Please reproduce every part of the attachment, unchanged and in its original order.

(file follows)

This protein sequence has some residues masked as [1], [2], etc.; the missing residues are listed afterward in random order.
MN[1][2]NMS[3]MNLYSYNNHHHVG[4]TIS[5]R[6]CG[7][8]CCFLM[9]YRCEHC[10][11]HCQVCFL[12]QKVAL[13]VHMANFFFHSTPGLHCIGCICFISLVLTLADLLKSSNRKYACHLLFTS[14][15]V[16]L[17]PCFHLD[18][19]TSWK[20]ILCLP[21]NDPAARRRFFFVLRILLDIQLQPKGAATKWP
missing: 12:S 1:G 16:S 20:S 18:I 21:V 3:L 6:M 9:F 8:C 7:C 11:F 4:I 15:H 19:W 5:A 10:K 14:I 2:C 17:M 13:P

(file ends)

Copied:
This protein sequence has some residues masked as [1], [2], etc.; the missing residues are listed afterward in random order.
MN[1][2]NMS[3]MNLYSYNNHHHVG[4]TIS[5]R[6]CG[7][8]CCFLM[9]YRCEHC[10][11]HCQVCFL[12]QKVAL[13]VHMANFFFHSTPGLHCIGCICFISLVLTLADLLKSSNRKYACHLLFTS[14][15]V[16]L[17]PCFHLD[18][19]TSWK[20]ILCLP[21]NDPAARRRFFFVLRILLDIQLQPKGAATKWP
missing: 12:S 1:G 16:S 20:S 18:I 21:V 3:L 6:M 9:F 8:C 7:C 11:F 4:I 15:H 19:W 5:A 10:K 14:I 2:C 17:M 13:P